Red sun in the Borderland caused by smoke blowing in from West Coast fires

El Paso News

El PASO, Texas (KTSM) — As fires continue to burn throughout California and Oregon, the Borderland is feeling the impact from states away.

Photo from KTSM Viewer Gilbert Lujan in Las Cruces

On Sunday, it appeared to be a cloudy day across the Borderland, but according to the National Weather Service, the majority of what you see in the sky is smoke.

KTSM viewers began sending in pictures earlier this week showing the orange-colored sun, especially at sunset.

“One of the reasons why the sun seems a lot more dimmer is due to the scattering of light by this smoke. Smoke acts as an absorption of light which is why we get that reddish tent,” said Connor Dennhardt a Meteorologist for the National Weather Services.

He says temperatures the past few days have been a bit cooler than anticipated due to the smoke covering the sun.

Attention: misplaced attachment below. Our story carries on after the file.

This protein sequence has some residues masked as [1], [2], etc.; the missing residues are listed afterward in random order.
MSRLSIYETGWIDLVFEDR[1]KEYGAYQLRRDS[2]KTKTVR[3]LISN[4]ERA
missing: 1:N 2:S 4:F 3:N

In a graphic from the NOAA, you can see the colors representing smoke heading toward the Borderland from the West Coast.

“Part of it is just a testament to how much smoke these fires are putting out,” said Dennhardt. “At this time we see at least on satellite imagery large swaths of smoke from California to Organ and upper-level winds moving that smoke through Arizona to New Mexico, here in El  Paso and all the way up the central plains, as far east as Michigan at this time. So it’s not just the West Coast that’s seeing effects of the is smoke at this time.”

Dennhardt says by Tuesday or Wednesday of this week, the amount of smoke in the air should start to decrease as the winds shift.

Sun appears red above El Paso

“Thankfully we will be getting some relief over the next week ahead as the upper-level winds shift a little bit and we won’t be getting those west winds from California anymore,” said Dennhardt.

Although, for the next few days the sun will appear dim in the sky, and during sunset, you will still be seeing the sun looking a reddish color.

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